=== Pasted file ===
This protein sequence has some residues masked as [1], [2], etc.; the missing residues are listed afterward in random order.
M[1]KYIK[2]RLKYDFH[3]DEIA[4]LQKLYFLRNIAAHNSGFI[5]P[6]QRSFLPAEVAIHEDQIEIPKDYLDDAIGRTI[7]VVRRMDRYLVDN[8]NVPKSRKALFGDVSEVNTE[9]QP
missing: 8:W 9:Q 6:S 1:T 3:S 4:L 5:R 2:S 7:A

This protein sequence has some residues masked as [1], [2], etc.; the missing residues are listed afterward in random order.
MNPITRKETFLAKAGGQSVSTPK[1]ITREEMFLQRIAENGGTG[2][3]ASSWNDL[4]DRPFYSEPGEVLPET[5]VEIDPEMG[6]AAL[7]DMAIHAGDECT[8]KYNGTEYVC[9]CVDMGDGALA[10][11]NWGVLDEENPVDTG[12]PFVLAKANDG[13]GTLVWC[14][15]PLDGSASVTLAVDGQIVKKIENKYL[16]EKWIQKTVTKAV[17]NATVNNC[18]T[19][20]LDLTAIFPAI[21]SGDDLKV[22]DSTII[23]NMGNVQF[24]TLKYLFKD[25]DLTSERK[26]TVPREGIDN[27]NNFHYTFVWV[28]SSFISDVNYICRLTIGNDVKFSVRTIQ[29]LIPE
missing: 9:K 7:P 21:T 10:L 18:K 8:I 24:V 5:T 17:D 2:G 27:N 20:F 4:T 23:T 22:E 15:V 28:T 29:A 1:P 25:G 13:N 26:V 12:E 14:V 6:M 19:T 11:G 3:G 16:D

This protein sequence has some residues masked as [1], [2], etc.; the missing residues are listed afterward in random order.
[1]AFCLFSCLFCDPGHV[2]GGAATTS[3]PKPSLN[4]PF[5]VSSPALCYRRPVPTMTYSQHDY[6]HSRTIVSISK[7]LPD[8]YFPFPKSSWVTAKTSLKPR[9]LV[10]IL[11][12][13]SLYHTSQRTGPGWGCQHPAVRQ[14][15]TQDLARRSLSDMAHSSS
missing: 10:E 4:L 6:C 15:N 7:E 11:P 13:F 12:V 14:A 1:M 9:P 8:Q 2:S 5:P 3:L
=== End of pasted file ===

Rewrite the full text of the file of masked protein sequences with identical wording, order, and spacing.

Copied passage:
This protein sequence has some residues masked as [1], [2], etc.; the missing residues are listed afterward in random order.
M[1]KYIK[2]RLKYDFH[3]DEIA[4]LQKLYFLRNIAAHNSGFI[5]P[6]QRSFLPAEVAIHEDQIEIPKDYLDDAIGRTI[7]VVRRMDRYLVDN[8]NVPKSRKALFGDVSEVNTE[9]QP
missing: 8:W 9:Q 6:S 1:T 3:S 4:L 5:R 2:S 7:A

This protein sequence has some residues masked as [1], [2], etc.; the missing residues are listed afterward in random order.
MNPITRKETFLAKAGGQSVSTPK[1]ITREEMFLQRIAENGGTG[2][3]ASSWNDL[4]DRPFYSEPGEVLPET[5]VEIDPEMG[6]AAL[7]DMAIHAGDECT[8]KYNGTEYVC[9]CVDMGDGALA[10][11]NWGVLDEENPVDTG[12]PFVLAKANDG[13]GTLVWC[14][15]PLDGSASVTLAVDGQIVKKIENKYL[16]EKWIQKTVTKAV[17]NATVNNC[18]T[19][20]LDLTAIFPAI[21]SGDDLKV[22]DSTII[23]NMGNVQF[24]TLKYLFKD[25]DLTSERK[26]TVPREGIDN[27]NNFHYTFVWV[28]SSFISDVNYICRLTIGNDVKFSVRTIQ[29]LIPE
missing: 9:K 7:P 21:T 10:L 18:K 8:I 24:V 5:T 17:D 2:G 27:N 20:F 4:T 23:T 22:E 15:V 28:T 29:A 1:P 25:G 13:N 26:V 12:E 14:V 6:M 19:T 11:G 3:G 16:D

This protein sequence has some residues masked as [1], [2], etc.; the missing residues are listed afterward in random order.
[1]AFCLFSCLFCDPGHV[2]GGAATTS[3]PKPSLN[4]PF[5]VSSPALCYRRPVPTMTYSQHDY[6]HSRTIVSISK[7]LPD[8]YFPFPKSSWVTAKTSLKPR[9]LV[10]IL[11][12][13]SLYHTSQRTGPGWGCQHPAVRQ[14][15]TQDLARRSLSDMAHSSS
missing: 10:E 4:L 6:C 15:N 7:E 11:P 13:F 12:V 14:A 1:M 9:P 8:Q 2:S 5:P 3:L